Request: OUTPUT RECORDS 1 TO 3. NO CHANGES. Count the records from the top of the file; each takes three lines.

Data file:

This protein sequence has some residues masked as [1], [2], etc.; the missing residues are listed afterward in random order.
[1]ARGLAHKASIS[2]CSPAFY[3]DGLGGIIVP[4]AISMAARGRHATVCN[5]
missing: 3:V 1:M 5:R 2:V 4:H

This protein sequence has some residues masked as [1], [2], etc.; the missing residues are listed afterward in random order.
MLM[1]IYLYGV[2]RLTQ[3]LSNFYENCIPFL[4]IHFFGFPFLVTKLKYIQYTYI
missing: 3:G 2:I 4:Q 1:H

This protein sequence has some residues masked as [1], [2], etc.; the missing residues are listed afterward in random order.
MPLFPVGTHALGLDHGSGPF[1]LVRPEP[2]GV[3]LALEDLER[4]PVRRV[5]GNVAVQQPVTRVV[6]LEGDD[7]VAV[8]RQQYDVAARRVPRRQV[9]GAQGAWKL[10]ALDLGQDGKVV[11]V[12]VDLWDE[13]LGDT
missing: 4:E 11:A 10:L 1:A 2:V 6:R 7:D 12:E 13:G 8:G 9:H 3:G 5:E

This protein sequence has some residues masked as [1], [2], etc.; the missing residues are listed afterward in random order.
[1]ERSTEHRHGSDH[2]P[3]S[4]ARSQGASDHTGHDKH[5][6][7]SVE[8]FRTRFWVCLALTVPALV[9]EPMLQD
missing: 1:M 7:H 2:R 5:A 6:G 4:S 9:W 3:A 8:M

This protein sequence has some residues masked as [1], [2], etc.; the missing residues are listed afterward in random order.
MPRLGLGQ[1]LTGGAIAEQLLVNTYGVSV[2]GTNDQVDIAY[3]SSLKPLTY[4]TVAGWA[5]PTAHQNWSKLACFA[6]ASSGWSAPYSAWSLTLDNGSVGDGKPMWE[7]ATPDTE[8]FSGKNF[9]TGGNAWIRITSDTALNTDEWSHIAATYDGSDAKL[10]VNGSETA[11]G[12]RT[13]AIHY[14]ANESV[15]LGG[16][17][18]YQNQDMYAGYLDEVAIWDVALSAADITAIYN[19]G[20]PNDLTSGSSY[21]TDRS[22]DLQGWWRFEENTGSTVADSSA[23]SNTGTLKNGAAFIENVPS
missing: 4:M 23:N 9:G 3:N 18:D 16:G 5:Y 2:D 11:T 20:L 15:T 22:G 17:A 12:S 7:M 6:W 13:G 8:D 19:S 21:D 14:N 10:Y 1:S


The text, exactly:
This protein sequence has some residues masked as [1], [2], etc.; the missing residues are listed afterward in random order.
[1]ARGLAHKASIS[2]CSPAFY[3]DGLGGIIVP[4]AISMAARGRHATVCN[5]
missing: 3:V 1:M 5:R 2:V 4:H

This protein sequence has some residues masked as [1], [2], etc.; the missing residues are listed afterward in random order.
MLM[1]IYLYGV[2]RLTQ[3]LSNFYENCIPFL[4]IHFFGFPFLVTKLKYIQYTYI
missing: 3:G 2:I 4:Q 1:H

This protein sequence has some residues masked as [1], [2], etc.; the missing residues are listed afterward in random order.
MPLFPVGTHALGLDHGSGPF[1]LVRPEP[2]GV[3]LALEDLER[4]PVRRV[5]GNVAVQQPVTRVV[6]LEGDD[7]VAV[8]RQQYDVAARRVPRRQV[9]GAQGAWKL[10]ALDLGQDGKVV[11]V[12]VDLWDE[13]LGDT
missing: 4:E 11:A 10:L 1:A 2:V 6:R 7:D 12:E 13:G 8:G 9:H 3:G 5:E